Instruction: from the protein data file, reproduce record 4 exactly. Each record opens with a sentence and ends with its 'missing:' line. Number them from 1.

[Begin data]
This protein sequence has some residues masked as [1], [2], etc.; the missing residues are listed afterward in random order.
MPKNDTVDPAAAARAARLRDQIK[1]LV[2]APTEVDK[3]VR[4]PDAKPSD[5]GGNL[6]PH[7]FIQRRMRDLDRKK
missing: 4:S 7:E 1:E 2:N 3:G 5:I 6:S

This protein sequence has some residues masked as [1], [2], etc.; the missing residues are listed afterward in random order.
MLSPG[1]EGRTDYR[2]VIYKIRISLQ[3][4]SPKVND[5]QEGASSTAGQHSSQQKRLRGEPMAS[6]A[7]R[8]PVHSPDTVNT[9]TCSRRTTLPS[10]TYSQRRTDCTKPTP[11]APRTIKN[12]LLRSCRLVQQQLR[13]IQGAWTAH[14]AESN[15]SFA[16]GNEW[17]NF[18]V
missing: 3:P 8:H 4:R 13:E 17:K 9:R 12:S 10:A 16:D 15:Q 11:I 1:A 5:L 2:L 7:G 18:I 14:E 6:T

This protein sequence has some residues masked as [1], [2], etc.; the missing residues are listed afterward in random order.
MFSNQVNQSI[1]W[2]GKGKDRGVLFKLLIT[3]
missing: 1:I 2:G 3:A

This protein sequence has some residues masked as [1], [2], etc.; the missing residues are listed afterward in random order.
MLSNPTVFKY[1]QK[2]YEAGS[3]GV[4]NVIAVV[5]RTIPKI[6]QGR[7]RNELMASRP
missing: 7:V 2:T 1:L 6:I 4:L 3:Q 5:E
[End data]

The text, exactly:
This protein sequence has some residues masked as [1], [2], etc.; the missing residues are listed afterward in random order.
MLSNPTVFKY[1]QK[2]YEAGS[3]GV[4]NVIAVV[5]RTIPKI[6]QGR[7]RNELMASRP
missing: 7:V 2:T 1:L 6:I 4:L 3:Q 5:E